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Email channel configurations

The Administration/Configurations/Channels tab in Meiro Business Explorer enables businesses to configure channels for running campaigns. This guide provides a step-by-step tutorial on configuring the Email channel in Meiro Business Explorer.

Prerequisites for Emails

To work with emails, ensure that the following prerequisites are met:

  1. Configure the Email channel in the Administration/Configurations/Channel tab. Once the channel is activated, you will notice that the Meiro Email source is automatically generated in the CDP, along with system events and their attributes.

  2. Set the provider in the config of the ME instance and activate the emails endpoint in the Meiro Events (ME) system to collect email events such as email openings, link clicks, unsubscribes, etc.
  3. Meiro Events API connection must be set in the Administration/Configurations/Settings tab.

  4. Channels/Emails tabs must be enabled by the administrator for your user role.

Email provider

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Provider Choose an email provider from the options provided.
Server name the address of the SMTP server that will be used to send email messages. 
Port name specific port on which the SMTP server listens for incoming connections. The most commonly used port for SMTP is port 587, but other options are available, such as port 465 or port 25.
Username and password

the login credentials required to authenticate with the SMTP server. These are typically the same as the credentials used to access the email account that you're using to send email.


For Infobip, the SMTP username/password can be either the username/password used for the Infobip website or the "App"/API key associated with your account.

API key the authentication credential for connecting to the SMTP server and sending emails securely. This adds an extra layer of security to your email communication.

Additional configurations (depending on provider)

Base URL a unique web address for API requests that helps improve service quality by optimizing the routing of requests.
Account Key Unique key (identifier) for the account.

Remember: different email service providers may have slightly different processes for obtaining this information, so it's best to consult the documentation for the specific email service provider being used, e.g., Brevo, Infobip.

By default, the connection type is STARTTLS, which means that the CDP uses this protocol to encrypt the connection. STARTTLS is a security protocol used to encrypt the connection between the CDP and the SMTP server. This helps to ensure the privacy and security of the email messages being sent.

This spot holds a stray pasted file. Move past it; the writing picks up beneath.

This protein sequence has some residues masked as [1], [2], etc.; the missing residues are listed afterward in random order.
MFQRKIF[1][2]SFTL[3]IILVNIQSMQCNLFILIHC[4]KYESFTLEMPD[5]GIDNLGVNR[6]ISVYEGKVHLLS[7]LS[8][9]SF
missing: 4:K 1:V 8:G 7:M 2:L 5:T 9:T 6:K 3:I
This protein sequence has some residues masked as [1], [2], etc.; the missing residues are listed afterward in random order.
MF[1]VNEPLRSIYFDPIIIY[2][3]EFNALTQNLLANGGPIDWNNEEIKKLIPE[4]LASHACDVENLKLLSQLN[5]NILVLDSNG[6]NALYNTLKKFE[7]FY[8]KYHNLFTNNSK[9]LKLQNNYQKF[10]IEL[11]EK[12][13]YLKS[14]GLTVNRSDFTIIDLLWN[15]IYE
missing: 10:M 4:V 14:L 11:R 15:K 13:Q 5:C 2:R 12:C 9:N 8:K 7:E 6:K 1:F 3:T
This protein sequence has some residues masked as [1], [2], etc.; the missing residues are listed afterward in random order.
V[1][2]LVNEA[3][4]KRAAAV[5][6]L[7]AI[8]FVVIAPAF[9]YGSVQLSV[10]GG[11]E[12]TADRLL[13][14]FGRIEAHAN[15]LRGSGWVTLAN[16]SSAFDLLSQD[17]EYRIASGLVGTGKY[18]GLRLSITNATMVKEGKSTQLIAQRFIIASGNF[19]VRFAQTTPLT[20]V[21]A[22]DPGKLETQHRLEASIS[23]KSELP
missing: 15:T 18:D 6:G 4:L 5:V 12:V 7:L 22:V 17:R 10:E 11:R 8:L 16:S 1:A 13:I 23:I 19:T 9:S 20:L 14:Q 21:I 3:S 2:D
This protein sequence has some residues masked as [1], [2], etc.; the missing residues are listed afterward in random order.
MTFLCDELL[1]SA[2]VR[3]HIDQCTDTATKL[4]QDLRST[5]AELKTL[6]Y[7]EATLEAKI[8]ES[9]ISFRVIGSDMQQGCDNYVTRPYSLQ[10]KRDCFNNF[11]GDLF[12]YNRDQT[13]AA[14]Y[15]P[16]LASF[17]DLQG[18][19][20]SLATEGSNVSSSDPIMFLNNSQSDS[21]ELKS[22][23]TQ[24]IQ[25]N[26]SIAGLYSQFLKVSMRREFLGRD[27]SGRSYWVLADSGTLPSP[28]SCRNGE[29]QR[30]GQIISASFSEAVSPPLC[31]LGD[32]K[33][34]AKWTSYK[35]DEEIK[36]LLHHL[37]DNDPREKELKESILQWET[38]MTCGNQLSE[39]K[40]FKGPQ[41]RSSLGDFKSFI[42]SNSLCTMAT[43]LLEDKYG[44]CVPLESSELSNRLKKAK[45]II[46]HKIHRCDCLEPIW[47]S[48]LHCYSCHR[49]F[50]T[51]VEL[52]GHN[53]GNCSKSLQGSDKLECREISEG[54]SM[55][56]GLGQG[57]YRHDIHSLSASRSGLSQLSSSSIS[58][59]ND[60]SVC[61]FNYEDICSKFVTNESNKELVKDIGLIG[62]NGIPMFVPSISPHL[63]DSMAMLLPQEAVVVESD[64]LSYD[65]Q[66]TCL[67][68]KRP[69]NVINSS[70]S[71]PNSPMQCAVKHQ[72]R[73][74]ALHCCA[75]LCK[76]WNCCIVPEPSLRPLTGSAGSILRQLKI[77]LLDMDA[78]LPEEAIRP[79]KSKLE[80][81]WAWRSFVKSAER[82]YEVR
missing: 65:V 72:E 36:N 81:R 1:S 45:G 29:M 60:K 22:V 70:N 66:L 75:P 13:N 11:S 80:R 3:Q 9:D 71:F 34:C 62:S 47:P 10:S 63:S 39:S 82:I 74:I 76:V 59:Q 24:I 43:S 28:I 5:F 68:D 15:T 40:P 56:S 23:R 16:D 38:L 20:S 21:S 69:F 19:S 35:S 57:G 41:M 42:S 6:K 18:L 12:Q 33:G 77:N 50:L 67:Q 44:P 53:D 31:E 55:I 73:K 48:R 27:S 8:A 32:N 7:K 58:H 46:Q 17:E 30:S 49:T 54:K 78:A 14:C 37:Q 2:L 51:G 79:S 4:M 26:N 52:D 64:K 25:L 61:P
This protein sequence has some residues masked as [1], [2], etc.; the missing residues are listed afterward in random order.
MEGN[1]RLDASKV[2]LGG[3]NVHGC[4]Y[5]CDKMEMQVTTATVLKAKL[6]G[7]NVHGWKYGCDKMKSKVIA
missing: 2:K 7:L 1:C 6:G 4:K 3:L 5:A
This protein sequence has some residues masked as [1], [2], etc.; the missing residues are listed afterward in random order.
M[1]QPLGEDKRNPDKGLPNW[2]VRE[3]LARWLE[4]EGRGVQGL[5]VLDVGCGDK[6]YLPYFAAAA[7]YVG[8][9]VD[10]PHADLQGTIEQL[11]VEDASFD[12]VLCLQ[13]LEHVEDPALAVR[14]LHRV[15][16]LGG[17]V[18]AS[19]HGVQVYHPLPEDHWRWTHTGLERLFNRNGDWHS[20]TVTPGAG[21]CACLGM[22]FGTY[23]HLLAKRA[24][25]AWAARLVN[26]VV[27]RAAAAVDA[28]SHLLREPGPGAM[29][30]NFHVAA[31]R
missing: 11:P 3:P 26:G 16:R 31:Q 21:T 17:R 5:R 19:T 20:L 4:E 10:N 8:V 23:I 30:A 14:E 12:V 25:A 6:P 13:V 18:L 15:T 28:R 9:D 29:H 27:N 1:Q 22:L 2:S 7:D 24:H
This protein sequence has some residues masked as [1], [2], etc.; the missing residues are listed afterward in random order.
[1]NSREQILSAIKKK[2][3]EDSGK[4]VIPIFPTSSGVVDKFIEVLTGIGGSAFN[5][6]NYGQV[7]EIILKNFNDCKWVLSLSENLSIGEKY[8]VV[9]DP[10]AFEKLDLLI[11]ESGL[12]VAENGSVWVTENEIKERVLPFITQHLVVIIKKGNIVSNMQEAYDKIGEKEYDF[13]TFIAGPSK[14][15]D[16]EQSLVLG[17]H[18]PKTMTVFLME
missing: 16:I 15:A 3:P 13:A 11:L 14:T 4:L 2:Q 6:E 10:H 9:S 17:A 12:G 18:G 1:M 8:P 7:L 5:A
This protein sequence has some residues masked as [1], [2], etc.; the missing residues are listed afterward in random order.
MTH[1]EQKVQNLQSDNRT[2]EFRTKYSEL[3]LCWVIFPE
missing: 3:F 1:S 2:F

Available SMTP Integrations

This section presents a selection of SMTP providers suitable for email communication, including Mailjet, MessageBird, Brevo, MailerSend, Infobip, Mailgun, SendGrid, and Omnivery.

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Configuration of email stitching category

At the next stage, choose the stitching category related to emails, keeping in mind that it cannot be changed later on. The email stitching category helps to associate email-related events with the correct email addresses.

You can either pick an existing category related to emails or create a new one using the “add stitching category” button if a suitable category is unavailable.

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Remember: Be sure to use stitching rules based on the shared identifier message_id to link email-related events. This identifier is part of the URL query parameters of the email link click.

Verified Senders

In the "Verified Senders" section, you need to configure the email addresses that will be available for use as sender and reply addresses in your email campaigns. When creating an email, you can select from a list of email addresses you have previously verified in the configuration section. If you have marked a default email address, it will automatically fill in the email creation form.

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To add a new email address to your list of verified senders, fill in the email address in the designated field and click the 'add address' button. Every email address you add must be verified by following a link sent to that email address.

Remember: you can remove an email address from the list of verified senders if it is not currently being used in any email campaign. Additionally, at least one email address must be configured in the "Verified Senders" section. Setting Stitching Rule

To enable the inclusion of email events in the profile identity graph, the analyst must establish a stitching rule for the Meiro Email Message ID attribute and associate all pertinent email events with it.

Opt-in email customization

In this section, it is possible to configure opt-in email parameters and its page. A default template design will be provided, allowing you to get started without defining your own template immediately after channel activation. 

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Email Subject


A brief description that summarizes the topic or purpose of an email message, which is displayed at the top of the email message, above the body of the email. 

The limit is 150 characters.

Email Preheader


The text that appears next to or below the subject line in the inbox. The limit is 100 characters.